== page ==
; find the left and right line segments of `p`

, merge them into one segment. Those is the logic of `leave (P)`

.

However, when the topic requires multiple choices, we should choose the seat with the smallest index. We just ignored that. For example, the following situation may cause errors:

Now there are line segments `[0,4]`

and `[4,9]`

in the ordered set, the longest line segment `longest`

is the latter one. According to the logic of `seat`

, it will split the `[4,9]`

, that is, return to seat 6. However, the correct answer should be seat 2. Because both 2 and 6 meet the condition of maximizing the distance between adjacent candidates, and the smaller one should be taken.

**The solution to such requirements is to modify the sorting method of ordered data structure.** In this problem, is that, modify the logic of `treemap`

's comparison function:

pq = new TreeSet<>((a, b) -> {int distA = distance(a);int distB = distance(b);// If the lengths are equal, compare the indexesif (distA == distB)return b[0] - a[0];return distA - distB;});

Beside that, we also need to change the `distance`

function. Instead of calculating the length between two endpoints of a line segment, we need to let it calculate the length between the midpoint and endpoint of the line segment.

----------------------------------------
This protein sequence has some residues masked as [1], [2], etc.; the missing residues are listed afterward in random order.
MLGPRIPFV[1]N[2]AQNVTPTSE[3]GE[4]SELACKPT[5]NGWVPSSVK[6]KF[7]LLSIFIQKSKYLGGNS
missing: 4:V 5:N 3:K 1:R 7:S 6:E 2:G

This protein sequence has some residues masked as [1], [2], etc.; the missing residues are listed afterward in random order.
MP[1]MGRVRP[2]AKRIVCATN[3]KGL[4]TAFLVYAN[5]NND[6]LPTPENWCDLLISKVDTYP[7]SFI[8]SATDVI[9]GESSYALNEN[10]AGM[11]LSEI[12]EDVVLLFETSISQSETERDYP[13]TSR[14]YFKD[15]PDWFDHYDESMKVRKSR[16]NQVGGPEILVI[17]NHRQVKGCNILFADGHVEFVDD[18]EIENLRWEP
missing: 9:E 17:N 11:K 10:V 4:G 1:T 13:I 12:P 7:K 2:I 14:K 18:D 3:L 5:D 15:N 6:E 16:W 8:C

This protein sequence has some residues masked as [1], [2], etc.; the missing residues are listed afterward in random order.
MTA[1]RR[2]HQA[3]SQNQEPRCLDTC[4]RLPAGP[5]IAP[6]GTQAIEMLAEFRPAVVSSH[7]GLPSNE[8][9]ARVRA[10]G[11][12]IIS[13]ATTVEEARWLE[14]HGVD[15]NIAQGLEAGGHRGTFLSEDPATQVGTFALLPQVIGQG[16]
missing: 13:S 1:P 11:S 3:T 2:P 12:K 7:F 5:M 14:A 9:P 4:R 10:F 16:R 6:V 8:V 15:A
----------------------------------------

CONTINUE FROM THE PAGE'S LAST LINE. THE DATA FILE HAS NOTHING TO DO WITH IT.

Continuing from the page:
private int distance(int[] intv) {int x = intv[0];int y = intv[1];if (x == -1) return y;if (y == N) return N - 1 - x;// Length between midpoint and endpointreturn (y - x) / 2;}

In this way, the values of `distance`

, `[0,4]`

and `[4,9]`

are equal. The algorithm will compare the indexes of the two, and take smaller line segments for segmentation. So far, this algorithm problem has been solved perfectly.

The problem mentioned in this article is not so difficult, although it seems that there is a lot of code. The core issue is to examine the understanding and use of ordered data structures

To deal with dynamic problems, we usually use ordered data structures, such as balanced binary search tree and binary heap, which have similar time complexity. But the former supports more operations.

Since balanced binary search tree is so easy to use, why use binary heap? The reason given by me, is that, the bottom layer of binary heap is array, which is easier to implement. See the old article 「detailed explanation of binary heap」 to learn more detail. Try to make a Red Black Tree? It not only has more complex operation, but also costs more space. Of course, to solve the specific problems, we should choose the appropriate data structure with specific analysis.

I hope this article can be helpful for you.